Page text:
• Distributional semantics is a research area that develops and studies theories and methods for quantifying and categorizing semantic similarities between linguistic items based on their distributional properties in large samples of language data. The basic idea of distributional semantics can be summed up in the so-cal ... Read »


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    • Dunstan Baby Language

    • Dunstan Baby Language is a claim about infantile vocal reflexes as signals, in humans. The claim is that across cultures and linguistic groups there are five sounds, each with a meaning, that are used by infants before the language acquisition period. The hypothesis was developed by Australian former mezzo-soprano, Pri ... Read »


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    • Enactment effect

    • The enactment effect, also called self-performed task effect (SPT effect) is a term that was created in the early 80's to describe the fact that verb phrases are memorized better if a learner performs the described action during learning, compared to just getting the verbal information or seeing someone else perform t ... Read »


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    • Errors in early word use

    • Errors in early word use or developmental errors are mistakes that children commonly commit when first learning language. Language acquisition is an impressive cognitive achievement attained by humans. In the first few years of life, children already demonstrate general knowledge and understanding of basic patterns in ... Read »


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    • European Day of Languages

    • The European Day of Languages is 26 September, as proclaimed by the Council of Europe on 6 December 2001, at the end of the European Year of Languages (2001), which had been jointly organised by the Council of Europe and the European Union. Its aim is to encourage language learning across Europe. The general objec ... Read »


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    • Extensive reading

    • Extensive reading, free reading, book flood, or reading for pleasure is a way of language learning, including foreign language learning, through large amounts of reading. As well as facilitating acquisition and learning of vocabulary, it is believed to increase motivation through positive affective benefits. It is beli ... Read »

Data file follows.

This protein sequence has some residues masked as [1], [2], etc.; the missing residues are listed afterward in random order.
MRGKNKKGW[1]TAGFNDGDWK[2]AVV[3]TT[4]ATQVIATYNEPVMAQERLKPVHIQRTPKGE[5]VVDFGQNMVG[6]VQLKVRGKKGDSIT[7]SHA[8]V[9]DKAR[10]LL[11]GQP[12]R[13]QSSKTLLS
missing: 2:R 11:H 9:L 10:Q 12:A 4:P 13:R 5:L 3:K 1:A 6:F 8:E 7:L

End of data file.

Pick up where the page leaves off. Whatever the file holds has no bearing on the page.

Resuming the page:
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    • Fast mapping

    • In cognitive psychology, fast mapping is the term used for the hypothesized mental process whereby a new concept is learned (or a new hypothesis formed) based only on a single exposure to a given unit of information. Fast mapping is thought by some researchers to be particularly important during language acquisition in ... Read »


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    • First language

    • A first language (also native language, father tongue/mother tongue, arterial language, or L1) is a language that a person has been exposed to from birth or within the critical period. If there are multiple L1, the designation "first language" is used for the L1 spoken the best or the one that is the basis for sociolin ... Read »


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    • Fis phenomenon

    • Fis phenomenon is a phenomenon of child language acquisition that demonstrates that perception of phonemes occurs earlier than the ability of the child to produce those phonemes. It is also illustrative of a larger theme in child language acquisition: that skills in linguistic comprehension generally precede correspond ... Read »


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    • Genie (feral child)

    • Genie (feral child)

      Genie (born 1957) is the pseudonym for a feral child who was a victim of severe abuse, neglect, and social isolation. Her circumstances are prominently recorded in the annals of linguistics and abnormal child psychology. When she was a baby her father concluded that she was severely mentally retarded, a view which inte ... Read »